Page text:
TimeOut Chicago interviews Kristen Wiig
Before chatting with Melissa McCarthy over soda water in a hotel dining room, I sat down with Kristen Wiig on a couch—a taupe couch, as I would learn—in a room upstairs. In the Judd Apatow–produced comedy Bridesmaids, which opens today, Wiig’s Annie gradually, and spectacularly, loses it as the maid of honor to best friend Lillian (Maya Rudolph). The slender SNL star, 37, began and ended our interview munching on cookie cake.
Judd Apatow’s films, both those he directs and those he produces, mostly concern men—which is no secret. Bridesmaids feels like an Apatow comedy but with and about women. Did you and your cowriter, Annie Mumolo, ever have that in mind?
No, not really. When we wrote the movie, we didn’t say specifically what kind of movie we wanted it to be, or even the tone. We just sat down and wrote something that we thought would be fun to make and that had good, juicy roles for women.
So was there ever a sense that, if not Apatow’s films, then “chick flicks” have certain kinds of storylines and you wanted to do something different?
No, I mean, I don’t really consider it a chick flick.
No, I don’t either—that’s why I’m asking.
Oh good, okay, good. Again it wasn’t really in response to anything else. No scenes were written with the mind-set of, “Oh, this has never been written before. Let’s do that.” It really was just sitting mostly in Annie’s apartment and typing for ten hours a day and laughing and, you know, just writing.
Since you both wrote and acted in it, I wonder about the autobiographical underpinnings, if your own bridesmaid experiences informed the story.
I know, I feel like I need to make a really good story up. [Laughs]
You’re gonna get asked this a lot.
For me, not so much. I haven’t had that many, like, nightmarish experiences. Annie more so than me, so some of the ideas and themes we drew from were either things that have happened to her or just stories that other women have told her, but nothing specific is in the movie that actually happened to us.
What kind of things—when you say things that happened to her or that you heard?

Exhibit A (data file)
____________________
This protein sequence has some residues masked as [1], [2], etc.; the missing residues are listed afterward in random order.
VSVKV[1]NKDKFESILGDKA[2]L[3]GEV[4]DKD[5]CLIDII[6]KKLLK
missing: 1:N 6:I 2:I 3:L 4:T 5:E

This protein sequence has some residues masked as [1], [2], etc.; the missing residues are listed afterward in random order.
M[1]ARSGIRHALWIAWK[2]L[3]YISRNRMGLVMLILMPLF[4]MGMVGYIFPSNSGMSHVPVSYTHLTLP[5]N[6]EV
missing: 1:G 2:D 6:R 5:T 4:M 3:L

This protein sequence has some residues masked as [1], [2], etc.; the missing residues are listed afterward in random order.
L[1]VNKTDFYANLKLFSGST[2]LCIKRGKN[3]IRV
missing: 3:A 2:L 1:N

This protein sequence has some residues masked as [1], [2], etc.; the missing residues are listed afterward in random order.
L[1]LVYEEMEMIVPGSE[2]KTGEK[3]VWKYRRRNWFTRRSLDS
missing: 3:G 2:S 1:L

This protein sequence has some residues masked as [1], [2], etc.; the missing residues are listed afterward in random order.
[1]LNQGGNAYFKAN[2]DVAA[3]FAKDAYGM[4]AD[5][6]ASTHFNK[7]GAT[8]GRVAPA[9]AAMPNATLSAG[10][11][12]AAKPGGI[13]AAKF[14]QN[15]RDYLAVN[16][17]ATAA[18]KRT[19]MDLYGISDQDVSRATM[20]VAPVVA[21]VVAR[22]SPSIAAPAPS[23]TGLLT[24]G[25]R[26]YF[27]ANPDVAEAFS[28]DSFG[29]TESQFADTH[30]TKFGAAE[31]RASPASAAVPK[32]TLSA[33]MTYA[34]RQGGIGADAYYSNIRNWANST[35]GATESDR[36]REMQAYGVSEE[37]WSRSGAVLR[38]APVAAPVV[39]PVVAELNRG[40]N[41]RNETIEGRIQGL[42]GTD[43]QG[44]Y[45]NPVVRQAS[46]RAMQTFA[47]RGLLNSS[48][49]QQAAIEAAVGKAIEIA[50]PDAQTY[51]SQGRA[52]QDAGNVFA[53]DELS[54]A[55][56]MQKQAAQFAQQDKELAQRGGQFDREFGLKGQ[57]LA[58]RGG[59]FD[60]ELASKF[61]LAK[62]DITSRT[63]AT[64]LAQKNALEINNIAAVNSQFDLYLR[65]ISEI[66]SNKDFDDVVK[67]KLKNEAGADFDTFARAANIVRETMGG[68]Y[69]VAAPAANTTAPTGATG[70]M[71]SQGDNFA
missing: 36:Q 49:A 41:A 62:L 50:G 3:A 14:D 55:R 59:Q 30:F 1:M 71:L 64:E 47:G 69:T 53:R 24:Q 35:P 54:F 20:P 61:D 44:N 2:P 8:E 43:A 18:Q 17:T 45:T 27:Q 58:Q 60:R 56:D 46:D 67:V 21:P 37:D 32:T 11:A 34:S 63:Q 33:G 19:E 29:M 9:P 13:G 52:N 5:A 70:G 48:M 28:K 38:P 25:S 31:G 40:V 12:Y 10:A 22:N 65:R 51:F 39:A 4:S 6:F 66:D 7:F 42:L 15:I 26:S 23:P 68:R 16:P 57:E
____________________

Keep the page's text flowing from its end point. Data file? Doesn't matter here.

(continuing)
A big part of being in a wedding is the financial obligation, and that’s something that people don’t really talk about, but if you’re asked to be in a wedding, you’re gonna have to fork over some cash. A lot of times the dress is decided and they just tell you how much it is, and if some of these events are planned, sometimes you get an e-mail saying what’s happening and please contribute X amount of dollars. Annie was in a wedding and couldn’t afford to go to the bachelorette party weekend. It was just like they were going away for the weekend and it was like, well, okay, everyone needs to pay X amount ’cause we’re paying for the bride and then we’re gonna go to the spa and then we’re gonna go to shows. And she’s like, I can’t do this; that’s a huge chunk of change.
But you’ve been free of that kind of thing?
I have to say I’ve been pretty lucky. The weddings that I’ve been in have been pretty mellow.
Have you been a maid of honor?
I was when my mom got remarried but that doesn’t count so much because I didn’t take her to, like, a strip club or anything, which would’ve been funny. Other than that I’ve just been a bridesmaid.
Your character shares Annie Mumolo’s first name.
Yeah, we just sort of, you know, [Mimes tipping a hat] to her. [Laughs]
How would you describe your friendship with Annie?
It’s just easy. I’ve been friends with her for ten years. We’ve been writing this movie for almost four and a half years. I don’t think we’ve ever been in a fight. We have our own language.
You guys met in the Groundlings?
Yeah, we did, and we wrote a lot in the Groundlings, so when this project came about, I called her and was like, Do you want to write this with me? [Laughs]
So the project came to you then.
Yeah, from Judd. After I did Knocked Up, Judd asked me if I wanted to write something starring myself, and he said, “You can write it by yourself, you can write it with a friend, whatever you want.” And so I called Annie, and it was her idea, and so we wrote out a little outline and some ideas and pitched it to him, and he just asked us to go write it.
Maya Rudolph is one of the funniest people I’ve interviewed.
On set as well?
Oh, my gosh, absolutely, yeah. Casting that character was really important because the movie really is about our friendship, and you had to believe that these two people finish each other’s sentences, and I immediately clicked with Maya when we worked together on SNL, and we became even closer during the shooting of this. It wasn’t even like work.
You do get a sense of an easy rapport between the two of you in the film.
Yeah, she’s hilarious. [Laughs] A lot of, like, making up songs. Dancing.
Another costar here, Jill Clayburgh, played your mom and later died of leukemia, making this her final film.